Posted by: Fizzgig | July 7, 2008

Freedom of Speech? Not Online

Yahoo! news has an interesting article about freedom of speech in online spaces. Through World of Warcraft, Second Life, MySpace, Facebook, Livejournal, and other sites, a wide number of social interactions have opened up through the Internet… however, users often make the mistake of assuming that they can say whatever they want, wherever they want, and enjoy the same free speech rights as everyday life.

Not so. As the article says:

Companies in charge of seemingly public spaces online wipe out content that’s controversial but otherwise legal. Service providers write their own rules for users worldwide and set foreign policy when they cooperate with regimes like China. They serve as prosecutor, judge and jury in handling disputes behind closed doors.

A prime example was Strikethrough 2007, when Livejournal accidentally aligned themselves with a bunch of Neo-Nazis in order to stamp out “pedophile” content on their site, and wound up deleting a discussion group for the book “Lolita,” a bunch of fanfiction communities, and a support group for survivors of child abuse. Users rose up in arms, crying about censorship, only to find that they didn’t have a legal leg to stand on. Though users create the content, it’s actually owned by the websites hosting them, which are in turn owned by corporations in the private sector. Including WordPress, which is owned by Automattic, Inc. >.>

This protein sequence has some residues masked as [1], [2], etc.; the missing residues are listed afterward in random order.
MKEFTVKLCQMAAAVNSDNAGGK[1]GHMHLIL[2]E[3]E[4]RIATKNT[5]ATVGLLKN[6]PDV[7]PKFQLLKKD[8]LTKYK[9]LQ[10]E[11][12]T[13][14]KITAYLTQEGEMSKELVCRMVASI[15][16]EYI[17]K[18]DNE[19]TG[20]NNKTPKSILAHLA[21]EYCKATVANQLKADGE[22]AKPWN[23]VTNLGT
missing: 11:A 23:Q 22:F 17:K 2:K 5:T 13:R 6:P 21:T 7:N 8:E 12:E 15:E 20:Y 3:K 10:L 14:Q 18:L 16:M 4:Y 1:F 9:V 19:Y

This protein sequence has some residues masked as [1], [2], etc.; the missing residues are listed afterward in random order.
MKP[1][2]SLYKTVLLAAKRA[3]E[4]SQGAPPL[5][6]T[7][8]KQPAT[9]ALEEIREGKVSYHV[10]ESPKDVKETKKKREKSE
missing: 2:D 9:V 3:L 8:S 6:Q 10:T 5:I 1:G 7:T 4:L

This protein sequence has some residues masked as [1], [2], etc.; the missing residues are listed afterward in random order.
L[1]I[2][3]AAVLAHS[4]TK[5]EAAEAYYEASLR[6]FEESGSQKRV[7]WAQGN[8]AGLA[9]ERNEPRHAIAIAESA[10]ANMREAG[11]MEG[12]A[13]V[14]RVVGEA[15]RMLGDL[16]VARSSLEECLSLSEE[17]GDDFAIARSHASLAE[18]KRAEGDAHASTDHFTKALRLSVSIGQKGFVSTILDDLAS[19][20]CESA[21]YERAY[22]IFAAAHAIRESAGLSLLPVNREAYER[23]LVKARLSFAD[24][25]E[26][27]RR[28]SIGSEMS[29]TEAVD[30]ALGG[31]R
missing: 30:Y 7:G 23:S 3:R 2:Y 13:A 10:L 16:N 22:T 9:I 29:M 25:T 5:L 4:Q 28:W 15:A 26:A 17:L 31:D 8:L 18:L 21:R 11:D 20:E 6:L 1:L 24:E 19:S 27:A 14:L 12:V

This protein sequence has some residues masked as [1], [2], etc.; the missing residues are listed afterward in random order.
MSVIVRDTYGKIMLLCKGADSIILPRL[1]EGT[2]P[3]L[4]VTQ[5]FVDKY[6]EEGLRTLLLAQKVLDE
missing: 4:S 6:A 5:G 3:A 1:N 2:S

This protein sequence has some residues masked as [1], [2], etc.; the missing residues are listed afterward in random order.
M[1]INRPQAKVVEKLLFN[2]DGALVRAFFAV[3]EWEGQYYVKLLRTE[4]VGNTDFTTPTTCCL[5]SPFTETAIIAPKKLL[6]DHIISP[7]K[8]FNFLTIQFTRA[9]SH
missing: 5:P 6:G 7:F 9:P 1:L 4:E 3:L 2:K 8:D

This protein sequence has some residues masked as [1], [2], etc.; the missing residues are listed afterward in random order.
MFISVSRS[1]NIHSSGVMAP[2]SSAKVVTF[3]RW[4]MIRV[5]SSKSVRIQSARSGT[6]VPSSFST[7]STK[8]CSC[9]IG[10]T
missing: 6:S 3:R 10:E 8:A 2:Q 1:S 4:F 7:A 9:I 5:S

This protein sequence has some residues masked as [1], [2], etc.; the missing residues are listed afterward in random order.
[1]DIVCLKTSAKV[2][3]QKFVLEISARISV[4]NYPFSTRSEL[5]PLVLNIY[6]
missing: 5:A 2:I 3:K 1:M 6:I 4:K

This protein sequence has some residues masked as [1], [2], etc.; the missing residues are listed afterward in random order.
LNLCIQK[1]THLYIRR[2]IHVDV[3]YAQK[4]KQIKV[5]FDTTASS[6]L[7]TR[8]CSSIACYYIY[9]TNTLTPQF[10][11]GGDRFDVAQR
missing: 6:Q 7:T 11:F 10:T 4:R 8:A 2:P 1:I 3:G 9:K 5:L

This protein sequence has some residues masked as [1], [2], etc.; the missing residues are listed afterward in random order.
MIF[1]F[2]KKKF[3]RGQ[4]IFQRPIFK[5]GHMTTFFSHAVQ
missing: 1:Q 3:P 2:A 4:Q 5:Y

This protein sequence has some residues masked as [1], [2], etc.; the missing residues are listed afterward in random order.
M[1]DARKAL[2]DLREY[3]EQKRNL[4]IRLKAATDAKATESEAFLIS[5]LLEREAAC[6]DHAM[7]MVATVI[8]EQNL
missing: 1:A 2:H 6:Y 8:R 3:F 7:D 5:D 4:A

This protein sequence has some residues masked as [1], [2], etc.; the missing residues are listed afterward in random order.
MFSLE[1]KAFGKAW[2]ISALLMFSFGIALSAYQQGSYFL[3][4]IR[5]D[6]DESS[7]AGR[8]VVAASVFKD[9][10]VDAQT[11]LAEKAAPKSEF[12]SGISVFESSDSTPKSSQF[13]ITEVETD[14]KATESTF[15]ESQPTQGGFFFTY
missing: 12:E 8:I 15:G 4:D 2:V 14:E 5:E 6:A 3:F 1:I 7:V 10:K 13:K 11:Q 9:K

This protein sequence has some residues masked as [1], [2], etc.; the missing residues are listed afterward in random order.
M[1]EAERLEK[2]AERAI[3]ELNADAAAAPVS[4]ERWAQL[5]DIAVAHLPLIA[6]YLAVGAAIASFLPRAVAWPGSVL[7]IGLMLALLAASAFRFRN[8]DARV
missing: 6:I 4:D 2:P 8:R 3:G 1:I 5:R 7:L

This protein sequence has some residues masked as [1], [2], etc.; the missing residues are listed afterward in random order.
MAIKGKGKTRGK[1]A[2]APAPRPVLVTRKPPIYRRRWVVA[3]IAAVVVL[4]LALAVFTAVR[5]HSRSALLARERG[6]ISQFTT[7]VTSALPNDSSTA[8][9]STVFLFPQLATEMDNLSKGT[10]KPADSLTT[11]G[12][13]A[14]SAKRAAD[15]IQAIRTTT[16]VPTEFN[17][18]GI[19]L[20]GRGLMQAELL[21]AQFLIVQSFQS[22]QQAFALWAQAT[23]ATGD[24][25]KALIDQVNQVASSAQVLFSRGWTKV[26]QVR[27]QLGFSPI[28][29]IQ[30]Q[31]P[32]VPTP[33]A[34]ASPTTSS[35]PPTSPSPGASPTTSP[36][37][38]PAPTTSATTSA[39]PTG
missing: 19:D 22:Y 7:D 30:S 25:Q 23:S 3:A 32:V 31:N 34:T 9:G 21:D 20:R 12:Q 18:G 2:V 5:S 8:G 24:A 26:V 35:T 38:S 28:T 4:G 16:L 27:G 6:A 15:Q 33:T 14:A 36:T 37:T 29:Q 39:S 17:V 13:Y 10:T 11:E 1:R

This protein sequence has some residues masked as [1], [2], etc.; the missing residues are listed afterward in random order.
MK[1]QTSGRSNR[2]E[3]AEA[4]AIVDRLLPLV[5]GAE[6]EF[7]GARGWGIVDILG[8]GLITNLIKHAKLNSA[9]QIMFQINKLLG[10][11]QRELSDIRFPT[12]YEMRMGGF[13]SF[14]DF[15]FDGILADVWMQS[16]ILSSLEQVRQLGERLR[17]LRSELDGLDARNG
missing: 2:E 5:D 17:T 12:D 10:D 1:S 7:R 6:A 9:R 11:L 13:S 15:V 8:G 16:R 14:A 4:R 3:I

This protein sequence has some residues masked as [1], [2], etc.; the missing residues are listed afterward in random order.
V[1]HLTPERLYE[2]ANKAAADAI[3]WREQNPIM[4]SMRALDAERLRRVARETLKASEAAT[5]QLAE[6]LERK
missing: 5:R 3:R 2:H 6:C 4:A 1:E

And just last month, the Supreme Court began reviewing the Child Online Protection Act (COPA), which would criminalize any Internet content that was “acknowledged as protected for adults but deemed ‘harmful to minors.'” It could be punishable by a $50,000 fine or six months in prison. The case is still in courts, but it and other suits brought before judges and lawmakers, as well as the policies of privately-owned corporations, will determine the shape of this brave new world called the Internet.


  1. So the moral of the story is: make local (offline) backups of all your work.


  2. I always do, yes. Other users are unfortunately not so aware of their tenuous place in the online world.

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